Desalination brine gets dumped back into ocean. This is a problem

Carlsbad desalination plant. San Diego

Desalination produces drinking water from sea water and is widely used in the Middle East and North Africa. However, desal produces enormous amounts of brine, which is dumped back into the water supply. Desalination brine is terrible for marine life, and is made worse by chemicals added to the desal process. Also, desalination requires enormous amounts of electricity. Thus, the process is messy and expensive.

The Carlsbad desal plant in San Diego is a good example of the complexities. It cost $1 billion to build and produces 7% of water for the area. An acre foot of water costs considerably more than reclaiming water. (However, this is still less expensive than importing water from outside San Diego.) Carlsbad is a highly advanced plant. Yet, it still pumps desalination brine that is 20% more saline than seawater back into the ocean.

Desal plants in MENA tend to be old-school thermal plants that aren’t particularly efficient. They produce enormous amounts of brine. In addition, they run on natural gas. The whole thing is an environmental mess. Replacing these plants would cost many billions, so isn’t going to happen any time soon. Modern reverse osmosis plants are more efficient, use less energy and produce less waste. However, disposing of the brine remains an issue.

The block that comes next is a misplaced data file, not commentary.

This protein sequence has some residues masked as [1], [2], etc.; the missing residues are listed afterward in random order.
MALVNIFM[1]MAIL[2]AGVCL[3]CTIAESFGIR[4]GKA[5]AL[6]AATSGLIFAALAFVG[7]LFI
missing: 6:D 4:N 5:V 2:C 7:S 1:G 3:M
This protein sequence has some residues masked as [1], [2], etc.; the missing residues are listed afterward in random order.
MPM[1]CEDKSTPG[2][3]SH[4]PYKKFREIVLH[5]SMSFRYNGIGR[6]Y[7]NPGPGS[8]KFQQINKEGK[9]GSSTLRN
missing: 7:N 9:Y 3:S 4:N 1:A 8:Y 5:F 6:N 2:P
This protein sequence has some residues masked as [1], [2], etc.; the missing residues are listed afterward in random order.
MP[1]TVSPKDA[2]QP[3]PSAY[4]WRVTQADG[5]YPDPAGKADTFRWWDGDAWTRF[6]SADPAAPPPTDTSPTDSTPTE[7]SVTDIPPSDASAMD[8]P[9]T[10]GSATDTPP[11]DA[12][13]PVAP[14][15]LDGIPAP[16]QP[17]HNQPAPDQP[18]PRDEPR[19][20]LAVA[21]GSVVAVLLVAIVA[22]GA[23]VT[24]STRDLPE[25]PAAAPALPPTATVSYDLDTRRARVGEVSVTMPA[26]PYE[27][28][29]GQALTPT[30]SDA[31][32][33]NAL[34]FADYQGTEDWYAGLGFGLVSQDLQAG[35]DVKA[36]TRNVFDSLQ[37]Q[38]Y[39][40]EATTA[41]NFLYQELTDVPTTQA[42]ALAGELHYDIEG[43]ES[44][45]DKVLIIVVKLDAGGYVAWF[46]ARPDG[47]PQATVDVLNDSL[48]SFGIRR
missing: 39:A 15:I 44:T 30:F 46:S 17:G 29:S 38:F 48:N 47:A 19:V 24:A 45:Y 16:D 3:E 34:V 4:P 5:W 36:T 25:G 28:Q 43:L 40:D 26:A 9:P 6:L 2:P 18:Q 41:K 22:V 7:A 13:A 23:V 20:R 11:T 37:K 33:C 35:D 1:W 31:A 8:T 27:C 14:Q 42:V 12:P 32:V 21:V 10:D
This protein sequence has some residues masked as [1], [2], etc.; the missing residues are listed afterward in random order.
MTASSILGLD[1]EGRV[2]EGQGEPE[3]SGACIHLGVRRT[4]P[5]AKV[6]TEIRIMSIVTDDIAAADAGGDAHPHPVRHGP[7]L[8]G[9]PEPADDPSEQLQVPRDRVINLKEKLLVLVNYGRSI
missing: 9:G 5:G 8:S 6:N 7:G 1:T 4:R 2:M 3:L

On the intake side, Burt says that small organisms such as fish larvae and coral can get sucked into a plant. But the greater risk comes at the other end of the process, when the brine is put back into the ocean (where the majority of desalination is done).

“Brine will be substantially higher in salinity than normal oceanic water,” he said. “The brine discharge is also warm.” Those conditions, he says, can make it more difficult for marine life in the immediate vicinity of the discharge to survive or thrive.

What Burt is more concerned about, however, are the chemicals that are often in the brine. Qadir’s study points to copper and chlorine as particularly troublesome compounds. These chemicals are added to the seawater at various stages in the desalination process, to control bacterial growth or reduce corrosion, and many end up in the wastewater.